In the preface to his Expositio Actuum Apostolorum, and in several other places as well, Bede characterized himself as a traditionalist, “following in the footsteps of the Fathers,”1 and his exegetical works often include frequent and lengthy quotations from earlier writers. Consequently, many earlier scholars faulted Bede for his heavy dependence on the thoughts and even the very words of his predecessors. This criticism was applied not only to Bede’s exegetical commentaries, but to his Homilies on the Gospels as well. For example, Edwin Charles Dargan’s classic two volume work, A History of Preaching, gives Bede’s homilies only...

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Bede’s History in a Harsher Climate

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pp. 203-226

In a memorable appreciation of Bede, the late Sir Richard Southern spoke of being awed by Jarrow, the site of the monastery in which Bede lived and worked.1 The Jarrow that I visited inspired more regret than elation. There was a church lying amidst the decay of industrialism, with pylons and hightension wires providing the only uplift. Since then, there have been changes for the better, but South Tyneside seems immune to improvement. Hopeful organizers have now created a small theme park called “Bede’s World.”...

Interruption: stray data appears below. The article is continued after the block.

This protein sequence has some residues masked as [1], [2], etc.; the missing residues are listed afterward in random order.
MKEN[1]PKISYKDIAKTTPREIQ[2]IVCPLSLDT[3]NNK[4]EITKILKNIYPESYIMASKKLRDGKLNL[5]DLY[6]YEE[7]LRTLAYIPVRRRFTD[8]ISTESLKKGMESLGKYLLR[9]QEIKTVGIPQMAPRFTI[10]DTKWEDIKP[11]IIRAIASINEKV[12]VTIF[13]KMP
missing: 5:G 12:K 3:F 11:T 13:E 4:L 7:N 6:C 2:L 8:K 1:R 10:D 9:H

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Carolingian Perspectives on the Authority of Bede

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pp. 227-250

Amalarius of Metz, notable as the first western scholar to make a systematic attempt to provide an exegesis of the liturgy, referred to Bede when putting forward a particular point of interpretation and made the confident assertion “his authority is sufficient for me” (mihi sufficit ejus auctoritas).1 And so that settled the issue: if Bede said so, it was good enough for Amalarius, and if the assertion could be made thus baldly, it was presumably good enough for everyone else as well. The context was heavily learned—Amalarius’ magnum opus, the De ecclesiasticis officiis—and although the exegesis of the liturgy was a novel...


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pp. 251-280


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pp. 281-282


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pp. 283-287

Back Cover

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p. 301-301

E-ISBN-13: 9781935978299
E-ISBN-10: 1935978292
Print-ISBN-13: 9781933202099
Print-ISBN-10: 1933202092

Page Count: 287
Publication Year: 2011

Edition: 1st ed.